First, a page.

‘Perform, Experience, Re-Live’ investigates the nature of performance art and how it sits within emergent technologies. It is a beautifully designed publication from Tate, edited by Cecilia Wee, and includes a companion mobile app titled Re-Live. Contributors include Philip Auslander, Boris Charmatz, Liu Ding, Tim Etchells, Jen Harvie, Suzanne Lacy, Helen Paris and Claire Tancons among others.
The book was launched in February at Tate Modern as part of BMW Tate Live, an ongoing series of performances, events, and talks both in the museum and online, with a web portal that creates space for artists to experiment with the digital stage and its potentials.
A newly designed typeface from Brody Associates evoking building blocks is set on a soft grey, with an unpretentious but elegant layout and meticulously designed chapter sections. Questioning the shifting definition of performance art, the texts examine the ‘live-ness’ of live art through the lens of the digital with a variety of artists, researchers, and writers (to quote Jen Harvie, ‘Populated by people, performance is almost by definition, implicitly or explicitly, about people – who we are, who we might be, what our relationships are or might be and the dynamics of our intimacies and engagements’). The book is a performative one, continually shifting between anecdotes, documentation, theory and idea sketches, all framed around a series of editorial questions. Poetic, intimate accounts of artworks are interspersed with ideas and theories, alongside Helen Paris’ performances formatted for the page, in addition to further artworks made for the app. Titled ‘Close Performances’, the pieces invite readers to effectively perform the book as an artwork in itself.
Standout sections include curator Claire Tancons’ account of ‘Up Hill Down Hall’ (2014), which brought Carnival to the Tate Modern’s Turbine Hall in a series of works designed around institutional critique in the broader, more complex context of carnival’s history in London and its surrounding politics. Artist and writer Tim Etchells muses on the nature of performance by way of Forced Entertainment, a Sheffield-based collaborative theatre and live art group, resulting in a pleasingly informal flow of ideas between rehearsals, augmented with additional material by the Re-Live app.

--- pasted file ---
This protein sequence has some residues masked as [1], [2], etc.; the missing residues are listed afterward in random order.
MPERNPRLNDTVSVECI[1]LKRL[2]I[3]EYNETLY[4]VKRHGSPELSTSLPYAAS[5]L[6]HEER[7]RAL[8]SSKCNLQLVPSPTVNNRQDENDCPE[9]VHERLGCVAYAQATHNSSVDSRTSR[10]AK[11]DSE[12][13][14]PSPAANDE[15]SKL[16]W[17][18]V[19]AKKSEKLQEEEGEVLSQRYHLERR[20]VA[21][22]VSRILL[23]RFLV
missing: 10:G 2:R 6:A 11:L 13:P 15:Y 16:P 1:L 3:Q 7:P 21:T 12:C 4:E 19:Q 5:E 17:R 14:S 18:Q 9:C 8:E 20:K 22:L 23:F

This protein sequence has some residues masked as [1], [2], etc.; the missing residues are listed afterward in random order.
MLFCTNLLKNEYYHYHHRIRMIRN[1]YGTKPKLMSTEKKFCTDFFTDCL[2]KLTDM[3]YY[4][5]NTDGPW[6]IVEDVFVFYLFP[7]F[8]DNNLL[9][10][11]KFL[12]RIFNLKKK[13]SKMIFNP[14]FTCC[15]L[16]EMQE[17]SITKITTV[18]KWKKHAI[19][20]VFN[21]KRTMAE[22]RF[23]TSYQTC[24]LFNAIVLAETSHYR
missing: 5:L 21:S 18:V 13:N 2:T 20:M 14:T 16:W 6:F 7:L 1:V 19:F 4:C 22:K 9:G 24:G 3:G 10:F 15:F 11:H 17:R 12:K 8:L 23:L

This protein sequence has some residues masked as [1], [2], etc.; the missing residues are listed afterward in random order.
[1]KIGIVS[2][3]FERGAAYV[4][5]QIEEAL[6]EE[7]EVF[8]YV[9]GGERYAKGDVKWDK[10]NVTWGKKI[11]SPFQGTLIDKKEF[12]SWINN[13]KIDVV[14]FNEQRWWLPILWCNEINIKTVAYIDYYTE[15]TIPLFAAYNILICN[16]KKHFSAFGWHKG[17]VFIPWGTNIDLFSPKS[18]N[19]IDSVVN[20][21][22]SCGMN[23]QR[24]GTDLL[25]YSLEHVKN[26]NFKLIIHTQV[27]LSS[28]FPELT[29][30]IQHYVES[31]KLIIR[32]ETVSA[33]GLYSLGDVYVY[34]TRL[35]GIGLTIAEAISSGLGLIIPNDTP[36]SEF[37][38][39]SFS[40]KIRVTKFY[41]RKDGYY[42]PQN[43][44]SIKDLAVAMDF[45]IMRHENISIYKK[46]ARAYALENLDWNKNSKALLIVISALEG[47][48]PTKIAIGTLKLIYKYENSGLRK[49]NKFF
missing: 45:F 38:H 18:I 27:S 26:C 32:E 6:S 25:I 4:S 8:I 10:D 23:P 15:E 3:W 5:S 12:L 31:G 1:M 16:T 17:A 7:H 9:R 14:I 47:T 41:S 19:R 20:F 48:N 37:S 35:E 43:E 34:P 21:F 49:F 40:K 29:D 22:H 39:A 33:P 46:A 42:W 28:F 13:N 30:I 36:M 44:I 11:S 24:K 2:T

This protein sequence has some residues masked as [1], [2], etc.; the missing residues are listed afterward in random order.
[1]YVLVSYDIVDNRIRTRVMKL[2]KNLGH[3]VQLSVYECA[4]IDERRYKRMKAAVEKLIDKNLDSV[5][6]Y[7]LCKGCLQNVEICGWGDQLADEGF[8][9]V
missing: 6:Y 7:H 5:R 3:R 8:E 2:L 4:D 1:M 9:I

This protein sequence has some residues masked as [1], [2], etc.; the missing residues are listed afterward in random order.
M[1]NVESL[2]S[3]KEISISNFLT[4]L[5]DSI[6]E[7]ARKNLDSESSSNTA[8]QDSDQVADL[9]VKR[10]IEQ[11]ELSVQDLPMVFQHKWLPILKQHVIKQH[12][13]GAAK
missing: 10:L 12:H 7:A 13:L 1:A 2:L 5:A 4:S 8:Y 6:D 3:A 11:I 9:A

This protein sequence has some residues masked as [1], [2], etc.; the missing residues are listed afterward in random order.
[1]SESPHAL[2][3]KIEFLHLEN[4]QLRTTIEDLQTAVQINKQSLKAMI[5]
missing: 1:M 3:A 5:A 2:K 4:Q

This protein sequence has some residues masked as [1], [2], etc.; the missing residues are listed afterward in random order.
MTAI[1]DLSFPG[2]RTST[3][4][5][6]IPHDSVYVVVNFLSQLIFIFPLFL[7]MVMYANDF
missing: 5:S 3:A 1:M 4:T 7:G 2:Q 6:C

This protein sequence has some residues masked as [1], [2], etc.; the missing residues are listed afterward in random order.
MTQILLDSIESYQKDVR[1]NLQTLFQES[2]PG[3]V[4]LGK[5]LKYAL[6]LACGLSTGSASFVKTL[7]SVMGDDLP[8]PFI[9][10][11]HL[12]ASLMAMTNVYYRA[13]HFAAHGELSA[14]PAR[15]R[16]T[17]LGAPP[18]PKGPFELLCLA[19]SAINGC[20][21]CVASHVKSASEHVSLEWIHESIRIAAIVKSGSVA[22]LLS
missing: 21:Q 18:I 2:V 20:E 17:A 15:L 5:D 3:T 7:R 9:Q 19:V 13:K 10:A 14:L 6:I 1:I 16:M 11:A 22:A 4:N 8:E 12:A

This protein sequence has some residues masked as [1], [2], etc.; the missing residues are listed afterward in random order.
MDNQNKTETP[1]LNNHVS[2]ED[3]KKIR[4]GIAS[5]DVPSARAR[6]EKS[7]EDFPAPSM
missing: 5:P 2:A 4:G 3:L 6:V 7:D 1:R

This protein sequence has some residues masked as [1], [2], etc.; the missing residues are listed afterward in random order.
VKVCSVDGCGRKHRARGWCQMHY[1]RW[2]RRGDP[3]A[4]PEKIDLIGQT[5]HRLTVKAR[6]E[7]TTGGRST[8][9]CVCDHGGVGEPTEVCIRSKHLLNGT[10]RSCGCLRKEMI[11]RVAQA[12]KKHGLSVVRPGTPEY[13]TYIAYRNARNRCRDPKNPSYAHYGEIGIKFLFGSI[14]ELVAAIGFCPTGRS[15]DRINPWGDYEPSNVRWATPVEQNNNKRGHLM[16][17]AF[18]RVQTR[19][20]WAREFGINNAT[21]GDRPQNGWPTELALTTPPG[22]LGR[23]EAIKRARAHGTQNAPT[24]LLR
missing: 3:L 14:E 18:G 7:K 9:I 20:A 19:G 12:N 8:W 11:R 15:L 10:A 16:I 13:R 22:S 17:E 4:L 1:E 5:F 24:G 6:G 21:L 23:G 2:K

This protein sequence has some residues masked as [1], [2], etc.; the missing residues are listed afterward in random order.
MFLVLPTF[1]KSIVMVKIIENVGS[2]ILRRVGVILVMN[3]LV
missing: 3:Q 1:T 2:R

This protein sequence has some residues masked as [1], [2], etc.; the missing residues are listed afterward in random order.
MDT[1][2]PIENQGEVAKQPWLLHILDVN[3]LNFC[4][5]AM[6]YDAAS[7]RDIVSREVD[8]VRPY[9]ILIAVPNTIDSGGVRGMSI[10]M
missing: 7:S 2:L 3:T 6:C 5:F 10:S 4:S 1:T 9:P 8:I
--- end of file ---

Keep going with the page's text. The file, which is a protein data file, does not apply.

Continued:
Following this is a discussion on the continuing ‘Silver Action’ project, launched in February 2013 at the Tate’s Tanks space, wherein visual artist Suzanne Lacy reflects on aging and gender in the UK through conversations involving hundreds of women 60 years and older, springing from and giving further context to a similar project put on by the artist in 1987 in Minneapolis, Minnesota, in ‘Crystal Quilt’. Boris Charmatz, ballet dancer and Director of the Musée de la danse in Rennes, discusses choreography in the museum and gallery setting in an interview with Catherine Wood, Senior Curator of International Art (Performance) at Tate Modern. Taking an entirely different angle, Philip Auslander considers the digital in a brilliant essay on temporality and live streaming, taking the BMW Tate Live web portal as a case study for understanding the viewing of performance online as opposed to being part of a live audience.
Although the reader might hope for a bit more written content regarding the future of the digital, the free mobile companion app Re-Live is designed as a durational performance piece and is available until 1 January 2018. Apps are still quite new in relation to printed matter, and this one contains valuable augmented reality material, including digital performances, audio and photographs.
As Chris Dercon notes, ‘the new web podium is the contemporary version of Shakespeare’s Globe Theatre – open to all, radically global, reflective, interdisciplinary, independent, intercultural, interactive and highly productive’, and with the continuing rise in performance art, it is becoming ever more important to explore technology’s reach.